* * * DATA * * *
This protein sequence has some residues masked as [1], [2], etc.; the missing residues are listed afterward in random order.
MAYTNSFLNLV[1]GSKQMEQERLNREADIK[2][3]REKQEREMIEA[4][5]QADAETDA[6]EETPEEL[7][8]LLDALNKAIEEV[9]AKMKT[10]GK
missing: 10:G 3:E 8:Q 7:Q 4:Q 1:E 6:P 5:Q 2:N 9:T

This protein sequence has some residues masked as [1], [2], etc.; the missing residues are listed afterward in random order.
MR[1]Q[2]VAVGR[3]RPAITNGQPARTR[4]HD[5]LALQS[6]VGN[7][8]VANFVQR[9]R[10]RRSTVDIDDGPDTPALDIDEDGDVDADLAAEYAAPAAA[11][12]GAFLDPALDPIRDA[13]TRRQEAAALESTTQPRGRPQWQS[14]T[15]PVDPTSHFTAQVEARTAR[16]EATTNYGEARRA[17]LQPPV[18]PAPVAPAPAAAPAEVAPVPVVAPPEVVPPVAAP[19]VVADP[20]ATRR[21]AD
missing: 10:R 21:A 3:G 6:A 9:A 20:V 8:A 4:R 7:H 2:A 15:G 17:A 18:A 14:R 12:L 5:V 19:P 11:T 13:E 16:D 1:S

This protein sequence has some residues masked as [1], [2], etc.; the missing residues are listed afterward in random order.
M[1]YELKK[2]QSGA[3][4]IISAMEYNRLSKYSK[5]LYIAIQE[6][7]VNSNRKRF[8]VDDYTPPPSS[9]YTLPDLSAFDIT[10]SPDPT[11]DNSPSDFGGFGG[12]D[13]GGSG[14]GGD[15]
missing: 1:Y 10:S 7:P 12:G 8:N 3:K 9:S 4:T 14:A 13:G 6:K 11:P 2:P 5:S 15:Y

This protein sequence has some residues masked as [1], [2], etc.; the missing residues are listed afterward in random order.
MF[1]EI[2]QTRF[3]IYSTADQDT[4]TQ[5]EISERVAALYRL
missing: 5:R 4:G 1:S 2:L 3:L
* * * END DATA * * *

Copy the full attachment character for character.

This protein sequence has some residues masked as [1], [2], etc.; the missing residues are listed afterward in random order.
MAYTNSFLNLV[1]GSKQMEQERLNREADIK[2][3]REKQEREMIEA[4][5]QADAETDA[6]EETPEEL[7][8]LLDALNKAIEEV[9]AKMKT[10]GK
missing: 10:G 3:E 8:Q 7:Q 4:Q 1:E 6:P 5:Q 2:N 9:T

This protein sequence has some residues masked as [1], [2], etc.; the missing residues are listed afterward in random order.
MR[1]Q[2]VAVGR[3]RPAITNGQPARTR[4]HD[5]LALQS[6]VGN[7][8]VANFVQR[9]R[10]RRSTVDIDDGPDTPALDIDEDGDVDADLAAEYAAPAAA[11][12]GAFLDPALDPIRDA[13]TRRQEAAALESTTQPRGRPQWQS[14]T[15]PVDPTSHFTAQVEARTAR[16]EATTNYGEARRA[17]LQPPV[18]PAPVAPAPAAAPAEVAPVPVVAPPEVVPPVAAP[19]VVADP[20]ATRR[21]AD
missing: 10:R 21:A 3:G 6:A 9:A 20:V 8:A 4:R 7:H 2:A 15:G 17:A 18:A 14:R 12:L 5:V 19:P 11:T 13:E 16:D 1:S

This protein sequence has some residues masked as [1], [2], etc.; the missing residues are listed afterward in random order.
M[1]YELKK[2]QSGA[3][4]IISAMEYNRLSKYSK[5]LYIAIQE[6][7]VNSNRKRF[8]VDDYTPPPSS[9]YTLPDLSAFDIT[10]SPDPT[11]DNSPSDFGGFGG[12]D[13]GGSG[14]GGD[15]
missing: 1:Y 10:S 7:P 12:G 8:N 3:K 9:S 4:T 14:A 13:G 6:K 11:P 2:P 5:S 15:Y

This protein sequence has some residues masked as [1], [2], etc.; the missing residues are listed afterward in random order.
MF[1]EI[2]QTRF[3]IYSTADQDT[4]TQ[5]EISERVAALYRL
missing: 5:R 4:G 1:S 2:L 3:L